There seemed to be a lot of excitement for Need for Speed Unbound as it approached at the start of December. There is always talk on social media about the desire for Burnout to return, or for MotorStorm to make a comeback.
But the reality is that these series are dead, and as the sales for NFS Unbound have shown even that franchise is on life support.
The golden age of PS2 & PS3 arcade racing is now long gone, and it is never coming back. It's time we all accept it.
The good times never last
Gamers of a certain age will have incredibly fond memories of the PlayStation 2 era. From Gran Turismo 4 to NFS Most Wanted and Burnout 3: Takedown, it was a fantastic time to pick up a controller and go for a chaotic drive.
The journey and physics of GT4 is still unmatched by that franchise, and the thrills of NFS in that time are unequalled.
If you are in your 30s now then you will have great memories of that Need for Speed golden time. From Underground's techno menu music and car showcases to Most Wanted's M3 that EA is still using to promote the series today, it was just an epic time to be a racing fan.
But the good times haven't lasted. They never really can.
Quite what killed the arcade racer is unclear. Maybe the explosion of the Fast & Furious franchise took the steam out of street racing titles. Maybe we all just grew up and discovered Assetto Corsa and iRacing instead.
What is clear though, is that arcade racing is not what it was. It's not even close.
Sales for NFS Unbound have been remarkably slow. The game was almost immediately discounted by up to 30% by physical retailers, while player counts on Steam barely edged passed Assetto Corsa on release and have quickly faded away.
Even the success of the Forza Horizon series has eroded. While the series peaked for many at FH2 or FH3, the biggest success commercially was FH4, but 2021's FH5 release was immediately panned as a reskin and quickly faded from consciousness having left no trace.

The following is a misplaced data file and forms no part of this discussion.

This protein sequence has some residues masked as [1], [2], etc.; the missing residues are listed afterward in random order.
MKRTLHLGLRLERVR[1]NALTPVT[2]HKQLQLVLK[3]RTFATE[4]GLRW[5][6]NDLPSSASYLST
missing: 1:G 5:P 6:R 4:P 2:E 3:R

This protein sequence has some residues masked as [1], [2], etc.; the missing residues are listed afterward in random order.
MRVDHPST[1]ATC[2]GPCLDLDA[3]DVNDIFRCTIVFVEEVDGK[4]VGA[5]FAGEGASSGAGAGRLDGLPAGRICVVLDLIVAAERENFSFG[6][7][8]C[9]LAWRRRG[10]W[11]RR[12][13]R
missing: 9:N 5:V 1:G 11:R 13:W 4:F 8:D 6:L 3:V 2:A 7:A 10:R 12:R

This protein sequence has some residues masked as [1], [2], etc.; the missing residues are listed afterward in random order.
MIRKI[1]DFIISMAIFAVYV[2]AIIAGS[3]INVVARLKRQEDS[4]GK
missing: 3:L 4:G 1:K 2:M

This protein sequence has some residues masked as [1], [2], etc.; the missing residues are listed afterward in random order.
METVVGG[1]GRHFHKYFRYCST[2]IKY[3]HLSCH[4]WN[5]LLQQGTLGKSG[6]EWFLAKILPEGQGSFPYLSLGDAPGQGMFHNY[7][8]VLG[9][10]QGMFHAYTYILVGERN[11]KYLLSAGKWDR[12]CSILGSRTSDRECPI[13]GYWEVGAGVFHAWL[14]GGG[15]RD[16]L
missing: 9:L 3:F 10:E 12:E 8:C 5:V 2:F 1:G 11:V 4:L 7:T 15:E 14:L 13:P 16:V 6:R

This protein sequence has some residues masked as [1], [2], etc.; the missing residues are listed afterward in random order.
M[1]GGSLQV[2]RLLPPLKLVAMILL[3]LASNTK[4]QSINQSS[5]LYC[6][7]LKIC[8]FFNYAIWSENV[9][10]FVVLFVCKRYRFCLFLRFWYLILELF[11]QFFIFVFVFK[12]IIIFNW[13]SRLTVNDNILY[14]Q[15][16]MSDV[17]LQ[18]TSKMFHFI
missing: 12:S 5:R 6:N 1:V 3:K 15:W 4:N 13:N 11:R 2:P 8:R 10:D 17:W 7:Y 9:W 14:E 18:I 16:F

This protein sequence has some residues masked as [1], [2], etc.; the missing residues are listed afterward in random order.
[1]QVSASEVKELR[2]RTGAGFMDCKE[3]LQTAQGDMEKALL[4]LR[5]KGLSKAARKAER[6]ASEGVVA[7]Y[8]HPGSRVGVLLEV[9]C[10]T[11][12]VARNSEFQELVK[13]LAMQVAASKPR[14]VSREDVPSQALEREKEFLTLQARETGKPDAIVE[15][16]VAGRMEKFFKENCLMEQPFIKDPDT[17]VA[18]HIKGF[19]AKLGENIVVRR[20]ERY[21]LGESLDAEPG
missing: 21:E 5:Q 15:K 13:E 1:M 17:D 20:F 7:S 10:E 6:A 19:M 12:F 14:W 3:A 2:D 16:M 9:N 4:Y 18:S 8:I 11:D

EA's place in the story
While no one thing is to blame for the death of arcade racers, one of the obvious places to start is with EA.
As the publisher of Need for Speed, Burnout, and Road Rash they had a huge hand in the arcade racing scene and profited nicely from it.
The problem is that EA then discovered how to not just profit from games but to get obscenely rich. The creation of Ultimate Team within their sports franchises and loot boxes was a cash-generation machine like nothing else.
But there was no way to successfully transfer that system to racing games. No one was going to buy a pack to get new shapes for their car customisation or a new exhaust.
As a result the racing genre became less important to EA. Burnout was wrapped up and mothballed. NFS became a hot potato franchise, chopping and changing studios and suffering from a lack of creativity.
Even as new studios were created by those that used to work on the franchises, nothing could really grab a foothold without the EA publicity machine behind it. And as the generation that grew up on NFS Underground and classics like Daytona USA discovered that realism was more and more possible in racing games.
The growth of sim racing
Perhaps the biggest reason why arcade racers won't come back is that sim racing has eaten up that audience in a remarkable way.
Those that loved Gran Turismo in the early days moved into rFactor and iRacing as those titles arrived on the scene. The realistic handling and physics offered players the chance to experience new thrills when behind the wheel of virtual Ferraris and Lamborghinis.
Console players eventually got access to Assetto Corsa, while the Codemasters Formula 1 series has always been a winner among console players that want accessibility as well as the thrill of driving.
As sim racing has flourished and shown off just what modern computing power can do, the draw of floaty arcade handling has dropped off a cliff.
Those that grew up on the golden era of arcade racers graduated to sim racing, and have by and large handed that on to the next generation.
Perhaps if the NFS franchise had continued to crank out winners in the late 2000s rather than duds it would have been different.
Maybe if the Burnout franchise was independent rather than under EA it would have continued and the passion for wild arcade racing would have thrived.
But what we have right now is a world where you can go GT3 racing on console & PC in a spectacularly realistic way in multiple games and you can cause chaos in your car on GTA Online. So the draw for a NFS title or other arcade racer just isn't there.
The genre is dead, and it isn't coming back.
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